World No Tobacco Day 2023: Ways To Quit Smoking For Older Adults
World No Tobacco Day 2023: With age, your body becomes more vulnerable to the detrimental effects of smoking.
World No Tobacco Day: Quitting smoking is easier when you have support from your family & friends
World No Tobacco Day is observed on May 31st every year. It's a day that reminds us of the harm tobacco causes to our health and encourages people to quit tobacco use. Although, this is a challenging habit to break, especially for older individuals who have been smoking for decades. According to a study published the JAMA journal, more than 25% of people aged 65 or older use some form of tobacco. Another research published in Indian Journal of Psychiatry, there has been a sharp rise from 27.8% in the age group of 60-64 years to 51.8% in the age group of 75 years or older in India. Hence, we can understand its immense significance for elderly individuals, as it can dramatically affect their overall health and quality of life.
With age, our body becomes more vulnerable to the detrimental effects of smoking. Symptoms like irritability, anxiety, restlessness, and difficulty concentrating are common in this population. There are multiple co-morbidities associated, such as risks of heart disease, stroke, lung cancer and respiratory ailments that can escalate significantly for seniors who continue to smoke. By adopting a tobacco-free lifestyle, elderly people can experience remarkable benefits such as improved cardiovascular health, enhanced lung function, reduced risk of chronic diseases, and increased energy levels. Moreover, quitting tobacco can bolster the immune system, strengthening the defense against infections and illnesses. Additionally, breaking free from tobacco addiction sets a positive example for younger generations and helps seniors reclaim their independence, enabling them to savor their golden years to the fullest.
Here are some tips to quit smoking
Avoid triggers and seek professional help through Cognitive Behavioral Therapy (CBT): Avoiding triggers can help reduce the severity of withdrawal symptoms. Triggers can include certain people, places, or situations that make cravings more intense. Elderly individuals should identify their triggers and create a plan to avoid them.
Many pieces of research showcased that Cognitive Behavioural Therapy effectively empowers seniors to quit tobacco. This talk therapy focuses on the cognitive and behavioural aspects of addiction and is usually provided by psychologists and de-addiction specialists. This can contribute immensely to helping people change negative thought patterns and behaviour contributing to smoking.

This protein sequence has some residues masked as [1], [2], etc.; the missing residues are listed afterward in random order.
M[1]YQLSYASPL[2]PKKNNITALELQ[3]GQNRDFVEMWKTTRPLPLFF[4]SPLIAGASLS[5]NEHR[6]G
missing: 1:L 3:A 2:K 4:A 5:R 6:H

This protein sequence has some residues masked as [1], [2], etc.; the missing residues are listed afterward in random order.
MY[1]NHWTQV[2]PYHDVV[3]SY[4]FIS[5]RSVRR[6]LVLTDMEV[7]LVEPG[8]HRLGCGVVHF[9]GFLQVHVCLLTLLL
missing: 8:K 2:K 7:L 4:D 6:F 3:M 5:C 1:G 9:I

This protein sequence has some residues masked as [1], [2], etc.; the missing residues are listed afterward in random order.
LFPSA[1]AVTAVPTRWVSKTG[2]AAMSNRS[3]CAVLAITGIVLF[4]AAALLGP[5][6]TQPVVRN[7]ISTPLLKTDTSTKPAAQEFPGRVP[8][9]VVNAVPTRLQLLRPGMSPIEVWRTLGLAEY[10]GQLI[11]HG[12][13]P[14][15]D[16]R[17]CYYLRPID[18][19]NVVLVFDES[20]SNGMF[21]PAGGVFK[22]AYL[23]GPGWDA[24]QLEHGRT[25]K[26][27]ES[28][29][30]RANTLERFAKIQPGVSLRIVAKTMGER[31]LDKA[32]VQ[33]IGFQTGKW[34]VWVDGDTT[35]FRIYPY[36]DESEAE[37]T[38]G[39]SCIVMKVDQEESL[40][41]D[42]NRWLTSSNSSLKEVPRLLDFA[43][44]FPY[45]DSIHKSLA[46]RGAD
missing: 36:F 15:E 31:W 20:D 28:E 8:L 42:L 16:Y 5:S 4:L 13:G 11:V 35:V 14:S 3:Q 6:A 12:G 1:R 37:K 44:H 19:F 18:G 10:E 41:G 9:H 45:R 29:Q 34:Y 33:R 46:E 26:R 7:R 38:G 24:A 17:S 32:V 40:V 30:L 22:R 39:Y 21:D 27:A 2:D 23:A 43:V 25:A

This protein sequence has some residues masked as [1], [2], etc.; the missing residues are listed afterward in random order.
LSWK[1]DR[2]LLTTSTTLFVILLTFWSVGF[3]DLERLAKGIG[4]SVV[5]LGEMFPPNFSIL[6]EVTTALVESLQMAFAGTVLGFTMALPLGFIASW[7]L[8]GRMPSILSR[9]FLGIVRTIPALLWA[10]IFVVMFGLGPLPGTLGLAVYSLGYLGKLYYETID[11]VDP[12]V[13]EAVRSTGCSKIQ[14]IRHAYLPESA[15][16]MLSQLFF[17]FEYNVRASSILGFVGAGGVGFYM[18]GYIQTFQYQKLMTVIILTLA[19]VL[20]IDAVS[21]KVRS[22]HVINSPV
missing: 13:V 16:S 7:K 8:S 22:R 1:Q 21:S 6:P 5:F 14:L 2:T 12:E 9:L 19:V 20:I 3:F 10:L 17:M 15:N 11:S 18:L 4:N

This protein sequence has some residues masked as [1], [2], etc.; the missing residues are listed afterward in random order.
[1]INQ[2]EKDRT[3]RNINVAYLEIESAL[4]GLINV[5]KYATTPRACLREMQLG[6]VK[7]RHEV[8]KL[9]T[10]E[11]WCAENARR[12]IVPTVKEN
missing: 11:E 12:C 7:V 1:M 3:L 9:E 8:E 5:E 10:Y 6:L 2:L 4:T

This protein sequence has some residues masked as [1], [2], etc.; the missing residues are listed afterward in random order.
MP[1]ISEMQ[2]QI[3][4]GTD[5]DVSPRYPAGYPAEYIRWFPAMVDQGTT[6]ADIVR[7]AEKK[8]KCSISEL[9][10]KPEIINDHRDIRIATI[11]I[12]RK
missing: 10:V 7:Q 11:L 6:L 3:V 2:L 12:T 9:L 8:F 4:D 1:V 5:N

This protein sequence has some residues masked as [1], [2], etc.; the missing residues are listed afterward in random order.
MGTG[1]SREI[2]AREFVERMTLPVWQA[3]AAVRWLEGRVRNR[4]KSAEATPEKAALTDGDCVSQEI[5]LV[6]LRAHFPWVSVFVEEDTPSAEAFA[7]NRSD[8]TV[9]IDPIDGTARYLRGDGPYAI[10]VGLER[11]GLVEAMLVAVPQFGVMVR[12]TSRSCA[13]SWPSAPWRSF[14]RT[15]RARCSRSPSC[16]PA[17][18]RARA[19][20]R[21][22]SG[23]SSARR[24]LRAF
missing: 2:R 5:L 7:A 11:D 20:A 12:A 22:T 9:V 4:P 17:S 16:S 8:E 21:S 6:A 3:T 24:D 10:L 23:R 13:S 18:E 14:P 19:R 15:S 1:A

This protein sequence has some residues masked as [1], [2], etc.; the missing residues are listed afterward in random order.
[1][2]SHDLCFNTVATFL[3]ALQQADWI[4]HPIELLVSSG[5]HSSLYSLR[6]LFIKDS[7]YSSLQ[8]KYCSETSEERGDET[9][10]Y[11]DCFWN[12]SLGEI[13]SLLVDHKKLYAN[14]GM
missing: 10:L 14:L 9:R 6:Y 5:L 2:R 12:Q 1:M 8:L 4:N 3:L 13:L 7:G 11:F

Nicotine Replacement Therapy (NRT): This can help ease withdrawal symptoms by delivering nicotine to the body without the harmful toxins found in cigarettes. It involves replacing cigarettes or other smokeless tobacco ingredients with another safer nicotine option in the form of patches, gums, lozenges, inhalers, or nasal sprays. This powerful therapy can help reduce the cravings and manage withdrawal symptoms to quit smoking ultimately. However, consulting with a healthcare provider is best before starting this therapy. They can recommend the best type of NRT based on an individual's medical history and tobacco consumption patterns
Importance of healthy diet, exercise, meditation, & rest is non-negotiable: Exercise releases hormones called endorphins, which are the body's natural painkillers and help increase energy levels. It can distract from the urge to smoke and reduce stress and anxiety. Additionally, meditation helps to improve focus and decrease anxiety levels. Research has shown that mindfulness meditation can significantly reduce cigarette cravings and enhance quit rates. There are a variety of meditations, including mindfulness meditation, guided meditation, and transcendental meditation, that can be adopted through professional's guidance.
It is also important to take help from a healthcare provider for a well-tailored diet plan for the elderly, considering their individual needs and medical history. Moreover, withdrawal symptoms can disrupt sleep patterns, making it harder to get a good night's sleep. Elderly people should aim to get at least 7-8 hours of sleep each night
Join support groups: Quitting smoking is much easier when you have support from your family, friends, or healthcare professionals. Elderly individuals can join support groups for smokers or seek help from a healthcare professional to create a personalized plan for quitting smoking. Having an understanding person to talk to can also help ease the anxiety and stress of giving up the vice. Take it one day at a time and celebrate small victories along the way
Seniors should consult their healthcare providers before starting any of these methods to ensure they are safe. Together we can empower seniors to quit tobacco, improve their health, and lead a healthy lifestyle. On this World No Tobacco Day, let's pledge to make the world healthier by empowering seniors to quit smoking.
(Dr. Amit Garg, Consultant Psychiatrist, Felicity Mind Care Clinic, Delhi)
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